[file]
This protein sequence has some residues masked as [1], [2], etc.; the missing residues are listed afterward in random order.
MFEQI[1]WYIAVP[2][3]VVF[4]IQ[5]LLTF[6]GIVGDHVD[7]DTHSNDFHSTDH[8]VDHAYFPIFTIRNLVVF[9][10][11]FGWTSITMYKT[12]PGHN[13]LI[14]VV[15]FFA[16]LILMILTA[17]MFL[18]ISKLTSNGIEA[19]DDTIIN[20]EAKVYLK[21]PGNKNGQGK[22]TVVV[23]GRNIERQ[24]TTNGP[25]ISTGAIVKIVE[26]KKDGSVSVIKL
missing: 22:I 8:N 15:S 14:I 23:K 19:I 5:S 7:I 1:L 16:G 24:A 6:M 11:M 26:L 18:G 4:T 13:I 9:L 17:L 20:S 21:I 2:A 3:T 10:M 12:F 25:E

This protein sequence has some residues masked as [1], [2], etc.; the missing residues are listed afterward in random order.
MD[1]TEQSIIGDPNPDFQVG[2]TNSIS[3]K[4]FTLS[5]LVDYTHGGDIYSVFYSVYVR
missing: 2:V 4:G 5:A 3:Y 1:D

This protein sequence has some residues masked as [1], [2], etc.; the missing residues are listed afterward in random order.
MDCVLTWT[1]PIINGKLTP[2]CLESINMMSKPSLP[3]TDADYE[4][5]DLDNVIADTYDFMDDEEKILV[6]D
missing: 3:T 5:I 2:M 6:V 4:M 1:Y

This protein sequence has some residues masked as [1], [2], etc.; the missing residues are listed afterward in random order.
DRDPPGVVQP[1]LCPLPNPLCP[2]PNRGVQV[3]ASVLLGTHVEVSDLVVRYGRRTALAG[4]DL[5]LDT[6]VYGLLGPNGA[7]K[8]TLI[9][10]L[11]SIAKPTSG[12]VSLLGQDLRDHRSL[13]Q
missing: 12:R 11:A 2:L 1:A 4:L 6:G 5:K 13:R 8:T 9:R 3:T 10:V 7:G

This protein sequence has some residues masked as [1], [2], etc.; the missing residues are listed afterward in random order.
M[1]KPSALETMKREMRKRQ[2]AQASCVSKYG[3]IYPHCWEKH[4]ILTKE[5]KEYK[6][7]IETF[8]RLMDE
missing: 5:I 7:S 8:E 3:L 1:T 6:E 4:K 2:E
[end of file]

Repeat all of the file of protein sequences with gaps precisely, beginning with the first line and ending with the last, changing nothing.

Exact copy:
This protein sequence has some residues masked as [1], [2], etc.; the missing residues are listed afterward in random order.
MFEQI[1]WYIAVP[2][3]VVF[4]IQ[5]LLTF[6]GIVGDHVD[7]DTHSNDFHSTDH[8]VDHAYFPIFTIRNLVVF[9][10][11]FGWTSITMYKT[12]PGHN[13]LI[14]VV[15]FFA[16]LILMILTA[17]MFL[18]ISKLTSNGIEA[19]DDTIIN[20]EAKVYLK[21]PGNKNGQGK[22]TVVV[23]GRNIERQ[24]TTNGP[25]ISTGAIVKIVE[26]KKDGSVSVIKL
missing: 22:I 8:N 15:S 14:I 23:K 19:I 5:S 7:I 1:L 16:G 24:A 6:M 11:M 26:L 18:G 4:T 13:I 9:L 17:L 20:S 21:I 2:A 3:T 10:M 12:F 25:E

This protein sequence has some residues masked as [1], [2], etc.; the missing residues are listed afterward in random order.
MD[1]TEQSIIGDPNPDFQVG[2]TNSIS[3]K[4]FTLS[5]LVDYTHGGDIYSVFYSVYVR
missing: 2:V 4:G 5:A 3:Y 1:D

This protein sequence has some residues masked as [1], [2], etc.; the missing residues are listed afterward in random order.
MDCVLTWT[1]PIINGKLTP[2]CLESINMMSKPSLP[3]TDADYE[4][5]DLDNVIADTYDFMDDEEKILV[6]D
missing: 3:T 5:I 2:M 6:V 4:M 1:Y

This protein sequence has some residues masked as [1], [2], etc.; the missing residues are listed afterward in random order.
DRDPPGVVQP[1]LCPLPNPLCP[2]PNRGVQV[3]ASVLLGTHVEVSDLVVRYGRRTALAG[4]DL[5]LDT[6]VYGLLGPNGA[7]K[8]TLI[9][10]L[11]SIAKPTSG[12]VSLLGQDLRDHRSL[13]Q
missing: 12:R 11:A 2:L 1:A 4:L 6:G 5:K 13:R 8:T 9:R 3:T 10:V 7:G

This protein sequence has some residues masked as [1], [2], etc.; the missing residues are listed afterward in random order.
M[1]KPSALETMKREMRKRQ[2]AQASCVSKYG[3]IYPHCWEKH[4]ILTKE[5]KEYK[6][7]IETF[8]RLMDE
missing: 5:I 7:S 8:E 3:L 1:T 6:E 4:K 2:E